Hey there, time traveller!
This article was published 3/2/2014 (821 days ago), so information in it may no longer be current.
You don't have to dig very deep in this city to find federal Liberals proclaiming a resurgence in what at one time seemed to be a moribund party.
Just three years ago, the Liberals were humiliated at the polls and reduced to third-party status. The party lost its ability to effectively raise money and attract dynamic new candidates.
And then Justin Trudeau came along. His completely unpredictable, and somewhat messy, leadership style suddenly turned Liberal fortunes around. Now, national polls have the Liberals positioned as a competitive electoral option once again.
However, poll results do not an election-win make. To really gauge the magnitude of the Liberal resurgence, you need to look at the ferocity of nomination battles going on right now across the country. Like the one shaping up in Winnipeg South Centre.
The seat is currently held by Tory MP Joyce Bateman, who knocked off Liberal veteran Anita Neville in the 2011 federal election. However, the Liberals appear poised to generate a truly epic battle for the chance to challenge Bateman in the next election, expected in the fall of 2015. Right now, there is only one declared candidate. Maurice Alexander, a relative newcomer currently working as a policy analyst for the provincial government, last month formally announced his intention to seek the South Centre nomination. Alexander, however, is going to have to beat some bona fide heavy hitters if he wants to carry Grit colours into the next election.
Karen Taraska-Alcock, widow of the late Grit power broker Reg Alcock and a top political strategist and organizer in her own right, confirmed Sunday night she will definitely be running for the nomination. "I've lived in various neighbourhoods throughout Winnipeg South Centre my whole life," she said. "I've raised children here. My parents live here. It was the logical conclusion that I should run here."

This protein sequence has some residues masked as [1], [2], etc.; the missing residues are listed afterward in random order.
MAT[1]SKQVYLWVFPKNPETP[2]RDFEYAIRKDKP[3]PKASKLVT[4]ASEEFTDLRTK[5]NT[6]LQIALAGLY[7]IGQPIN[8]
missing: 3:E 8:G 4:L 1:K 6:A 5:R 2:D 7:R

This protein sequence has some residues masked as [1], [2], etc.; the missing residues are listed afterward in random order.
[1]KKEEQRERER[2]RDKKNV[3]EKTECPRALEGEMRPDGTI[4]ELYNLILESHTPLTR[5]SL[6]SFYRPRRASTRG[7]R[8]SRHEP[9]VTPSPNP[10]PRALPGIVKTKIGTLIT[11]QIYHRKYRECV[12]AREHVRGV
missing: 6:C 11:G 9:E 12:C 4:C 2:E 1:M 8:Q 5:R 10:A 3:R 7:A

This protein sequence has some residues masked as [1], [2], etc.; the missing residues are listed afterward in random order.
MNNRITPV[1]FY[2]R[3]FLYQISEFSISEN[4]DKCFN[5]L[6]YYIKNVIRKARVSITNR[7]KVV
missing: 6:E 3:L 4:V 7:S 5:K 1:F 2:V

Also joining the race will be former Liberal MLA Jim Carr, who has been the CEO of the Business Council of Manitoba since 1998. Carr resigned his post at the council on Jan. 31 and is expected to formally announce his candidacy within the next two weeks.
Three candidates is a good start. However, just showing up isn't going to signify a return of the Liberals in Manitoba. The candidates need to sell memberships, and plenty of them, as a show of strength. And there is no other riding in Manitoba where the Liberals have a better opportunity to put that strength on display.
Simply put, Winnipeg South Centre is hallowed Liberal ground. Former MP and cabinet minister Lloyd Axworthy held this riding, in one form or another thanks to boundary and name changes, for 21 years. In the latter years of the Trudeau administration, he stood as a Liberal beach head in Western Canada, one of the only Grits west of the Ontario/Manitoba border.
Neville carried on Axworthy's tradition for another decade, holding the seat until 2011. However, during that long, uninterrupted run of Liberal success, the Grit membership base evaporated.
This shrinkage was evident in October 2000 at the nomination to replace Axworthy. In that battle, school trustee Neville went up against political staffer Judy Edmond and former Saskatchewan MP Gordon Kirkby. Edmond, considered to be Axworthy's choice as a replacement, failed to make much of a show of strength at the nomination meeting. Neville was declared the winner in a race where only 180 of 300 eligible party members showed up to vote. The riding association would not release the specific results.
Neville did hold on to the riding for another decade, but as soon as the right-of-centre parties united, she and the Liberals found themselves outgunned. Suddenly, the fact the Liberals had only 300 members in one of the most important ridings in the West seemed a relevant, revealing fact.
It would not be an exaggeration to say this time around, the Liberals need to sell thousands of memberships and hold a nomination meeting worthy of a convention centre ballroom. This is not just about nominating a candidate to challenge Bateman; it's about showing Winnipeggers the Liberals, under the leadership of Justin Trudeau, are back as a legitimate electoral option.
Generating memberships for a nomination battle is the first step in reviving interest in a Liberal candidate and, it would follow, turning out significant support on election day.
The Liberals have all the ingredients for a compelling nomination story in Winnipeg South Centre. However, anything less than a massive show of strength will be evidence the recent poll numbers, which have been so exciting for Liberals across the country, might have little relevance come election time.